A nonprofit’s approach to major donor cultivation is going to be different—and a bit more detailed— than their general donor outreach. The methods of identifying, relationship building, and soliciting large gifts are different from your standard fundraising campaign. The major donor pool is much more limited, and the competition for their attention is high.
But the work that goes into cultivating those relationships is well worth it. Major donors account for one-third of charitable contributions and 86% of all bequests. If you want to build these relationships for your nonprofit, you have to take a highly personalized approach.
7 Steps to Major Donor Cultivation
Since the top reason that people give is a belief in the cause, it’s important that you show major donors how your organization’s mission aligns with theirs. Here are seven steps to cultivate major donor relationships.
1. Identify Your Possible Connections
Wealth screening focuses on the net worth of your constituents. This information is compiled from publicly available details like business interests, home ownership, vehicles and aircraft registered, and other wealth markers. It’s a deep data dive, so many nonprofits choose to work with third-party companies to locate the information. They then cross-reference it with their own constituent information to find potential connections to the organization.
You’ll want to examine the philanthropic interests of your major donor prospects as well. In prospect research, you review a donor’s giving history, nonprofit involvement, personal details, and other philanthropic efforts in order to find major givers with similar values and goals. With the right prospects identified, you can begin your outreach.
For more information on major donor identification, please visit our resource, Identifying Major Gift Donors: 3 Data Points to Track.
2. Personalize Your Outreach
For major gift programs, personalized outreach means in-person visits, phone calls, or introductory events. Usually, a director is the best person to make the introduction, though that donor may have another personal connection within your donor database.
For example, you may find that a regular donor and event participant co-owns a business with a high-net-worth prospect. You could reach out to that donor to see if they’d possibly provide an introduction for one of your directors, making that connection more impactful.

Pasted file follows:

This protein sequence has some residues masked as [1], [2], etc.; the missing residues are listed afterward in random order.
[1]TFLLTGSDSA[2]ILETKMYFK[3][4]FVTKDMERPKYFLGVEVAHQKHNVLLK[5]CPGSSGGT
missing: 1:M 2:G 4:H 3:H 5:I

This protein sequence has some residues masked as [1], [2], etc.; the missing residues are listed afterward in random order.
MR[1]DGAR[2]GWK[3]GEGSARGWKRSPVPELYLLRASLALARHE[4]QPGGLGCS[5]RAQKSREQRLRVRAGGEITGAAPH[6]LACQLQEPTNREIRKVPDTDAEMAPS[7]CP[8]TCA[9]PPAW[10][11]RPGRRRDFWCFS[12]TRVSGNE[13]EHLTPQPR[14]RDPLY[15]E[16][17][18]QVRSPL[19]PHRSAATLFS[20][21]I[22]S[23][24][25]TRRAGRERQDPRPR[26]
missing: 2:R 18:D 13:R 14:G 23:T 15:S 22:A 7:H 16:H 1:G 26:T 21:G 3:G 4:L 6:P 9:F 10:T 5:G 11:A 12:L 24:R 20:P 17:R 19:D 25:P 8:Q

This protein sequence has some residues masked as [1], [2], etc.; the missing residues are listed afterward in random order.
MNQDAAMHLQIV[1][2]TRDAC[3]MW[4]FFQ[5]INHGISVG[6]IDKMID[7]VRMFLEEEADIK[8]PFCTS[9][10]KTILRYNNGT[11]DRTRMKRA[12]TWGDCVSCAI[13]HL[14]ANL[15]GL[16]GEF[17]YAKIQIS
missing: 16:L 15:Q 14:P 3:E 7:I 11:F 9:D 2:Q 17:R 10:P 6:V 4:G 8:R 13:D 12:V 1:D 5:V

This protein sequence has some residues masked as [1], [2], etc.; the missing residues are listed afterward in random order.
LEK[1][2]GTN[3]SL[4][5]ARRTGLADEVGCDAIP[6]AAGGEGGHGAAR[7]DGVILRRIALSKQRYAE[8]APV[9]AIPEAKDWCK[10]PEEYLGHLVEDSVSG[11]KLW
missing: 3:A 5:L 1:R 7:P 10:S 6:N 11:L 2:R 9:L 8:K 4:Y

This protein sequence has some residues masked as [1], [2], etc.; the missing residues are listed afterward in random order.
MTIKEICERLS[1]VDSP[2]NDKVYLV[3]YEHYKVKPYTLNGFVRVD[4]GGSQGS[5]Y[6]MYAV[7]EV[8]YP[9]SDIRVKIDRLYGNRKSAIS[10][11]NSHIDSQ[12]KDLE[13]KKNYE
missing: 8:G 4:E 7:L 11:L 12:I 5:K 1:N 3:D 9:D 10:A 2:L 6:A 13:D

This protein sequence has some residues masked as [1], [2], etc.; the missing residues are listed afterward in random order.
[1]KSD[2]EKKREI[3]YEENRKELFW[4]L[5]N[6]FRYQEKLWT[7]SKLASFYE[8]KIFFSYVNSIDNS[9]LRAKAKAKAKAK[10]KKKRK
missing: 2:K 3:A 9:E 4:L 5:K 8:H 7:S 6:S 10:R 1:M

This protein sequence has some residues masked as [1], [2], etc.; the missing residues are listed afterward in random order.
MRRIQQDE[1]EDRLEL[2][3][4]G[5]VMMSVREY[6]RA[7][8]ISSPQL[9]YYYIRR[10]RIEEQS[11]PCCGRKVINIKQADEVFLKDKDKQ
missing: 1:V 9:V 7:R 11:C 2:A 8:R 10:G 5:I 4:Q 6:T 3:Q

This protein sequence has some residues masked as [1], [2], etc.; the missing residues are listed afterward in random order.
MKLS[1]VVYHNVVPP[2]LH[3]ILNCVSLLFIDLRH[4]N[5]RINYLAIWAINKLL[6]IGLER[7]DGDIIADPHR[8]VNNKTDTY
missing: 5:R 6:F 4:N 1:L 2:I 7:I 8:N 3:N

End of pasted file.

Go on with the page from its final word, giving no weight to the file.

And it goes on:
3. Keep Communication Lines Open
A major gift prospect will require a few more conversations to encourage giving. Make sure your prospect has a point of contact at your organization they can reach out to directly. It may help to set up a series of emails that provides more information on your cause and keeps them up to date on events and communities.
A detailed communication plan will help you stay on track. Set a timeline for future calls, contacts, and emails so you can keep this individual engaged.
4. Offer Exclusivity
Consider offering exclusive opportunities to your major donors, such as behind-the-scenes tours or special events. An arts organization, for example, may offer VIP receptions before some events for their major donors. An animal shelter may send exclusive content about animal adoptions.
Donor-only content like webinars, live-streaming events, or newsletters also helps these donors feel valued. In a mutually beneficial arrangement, you can even ask these major donors to serve on various committees and boards so they can give their input on the direction of the organization.
5. Recognize Their Support
Handwritten thank-you notes, personalized gifts, or special events and recognition programs are all great ways to show major donors how their contribution helps. Like all your other donors, it’s important to underline the impact of their specific contribution.
Social media, websites, and blogs can be used to showcase support from your major donors. You can also recognize the donors in your organization’s newsletters, emails, or other communications. Some nonprofits even dedicate a section of their website to their top contributors, providing profiles of their highest donors.
6. Involve Them in Decision-Making
Major donors make a major impact on your organization, so they want some say in its direction. Focus groups and planning sessions designed specifically for major donors can give them a voice. You may also consider adding them to advisory panels or extending voting rights. This involves them in your community, making them likely to continue their support.
7. Foster a Sense of Community
Encourage your major donors to build relationships within your organization. You can host traditional events, like donor dinners, picnics, or parties. But you can also expand this community to the digital realm, with events like webinars, group chats, and live-streaming concerts or exhibitions. Building both physical and digital connections reinforces donor dedication and involvement.
Identify Major Donor Opportunities With Neon CRM
One thing that all the major donor cultivation tactics have in common is that they require the use of a CRM. Identifying major donors and cultivating your relationships with them takes a lot of work and continued engagement on a highly personal level. A CRM allows you to keep track of these interactions, personalize your messaging, and keep your donor connected to your community.
Neon CRM can help you improve your major donor cultivation through personalized, automated tools and features that improve connections. To learn more, reach out to us for a demo.
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